September 15th Support the expansion of video surveillance of law enforcement activities which includes protection of civil rights and civil liberties (H.R. 1124)  Mobile cameras operated by law enforcement may play a valuable role in the present and future of policing, but if put into place without appropriate civil rights and civil liberties safeguards they can also be used to intensify disproportionate surveillance and enforcement in heavily policed racial and ethnic minority communities. o Without carefully crafted policy safeguards in place, there is a real risk that these new devices could become instruments of injustice, rather than tools for accountability.  Police-operated cameras are no substitute for broader reforms of policing practices.  Funding for video surveillance of law enforcement activities, whether it be for body cams, gun cams, taser cams, or dashboard cams, should come with a requirement policies are enacted to protect civil liberties.

We strongly urge you to support the inclusion of civil rights and civil liberties’ protections by local jurisdictions who are seeking funding for the purchase of video surveillance equipment, such as body cam, gun cams, taser cams, or dash cams. Mobile cameras operated by law enforcement may play a valuable role in the present and future of policing, but if put into place without appropriate safeguards they can also be used to intensify disproportionate surveillance and enforcement in heavily policed racial and ethnic minority communities. Without carefully crafted policy safeguards in place, there is a potential for no civil rights and civil liberties accountability. Specific protections include:  The development of camera policies in public with the input of civil rights and civil liberties advocates and the local community. Current policies must always be publicly available, and any policy changes must also be made in consultation with the community;  A commitment to a set of narrow and well-defined purposes for which cameras and their footage may be used. In particular, facial recognition and other biometric technologies must be carefully limited;  The agency must specify clear operational policies for recording, retention, and access, and enforce strict disciplinary protocols for policy violations;  Law enforcement agencies must make footage available to promote accountability with appropriate privacy safeguards in place; and  Agencies must preserve the independent evidentiary value of officer reports by prohibiting officers from viewing footage before filing their reports. Police-operated cameras are no substitute for broader reforms of policing practices. They can, however, when used properly provide us with a valuable tool to increase accountability. We therefore again, urge you in the strongest terms possible, to support extra funding for law enforcement agencies to acquire and implement video surveillance equipment once they have the appropriate safeguards in place for its use. Thank you in advance for your attention to my concerns; we look forward to hearing from you as soon as possible to learn what you are doing to promote law enforcement accountability. We also look forward to any suggestions you may have as to what we can do to help you in this endeavor.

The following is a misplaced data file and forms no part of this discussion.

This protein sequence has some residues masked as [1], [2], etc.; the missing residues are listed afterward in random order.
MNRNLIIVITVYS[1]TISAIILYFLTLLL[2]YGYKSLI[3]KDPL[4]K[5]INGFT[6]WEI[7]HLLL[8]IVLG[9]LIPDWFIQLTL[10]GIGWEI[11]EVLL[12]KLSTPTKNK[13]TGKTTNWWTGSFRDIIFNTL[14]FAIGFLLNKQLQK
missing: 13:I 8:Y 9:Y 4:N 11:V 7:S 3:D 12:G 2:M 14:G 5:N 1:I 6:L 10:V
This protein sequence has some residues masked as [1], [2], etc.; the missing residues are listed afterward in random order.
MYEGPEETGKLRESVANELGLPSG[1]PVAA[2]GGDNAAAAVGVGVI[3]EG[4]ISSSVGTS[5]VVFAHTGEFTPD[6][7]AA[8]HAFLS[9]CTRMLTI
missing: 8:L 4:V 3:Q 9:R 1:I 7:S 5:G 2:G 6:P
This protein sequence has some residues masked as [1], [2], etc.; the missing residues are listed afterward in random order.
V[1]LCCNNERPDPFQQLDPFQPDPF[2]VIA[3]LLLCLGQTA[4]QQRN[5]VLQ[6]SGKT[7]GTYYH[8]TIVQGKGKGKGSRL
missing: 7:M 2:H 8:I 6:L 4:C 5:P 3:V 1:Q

Sincerely, ____________________________________________ (name #1)

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Legislative Advocacy Day

September 16, 2015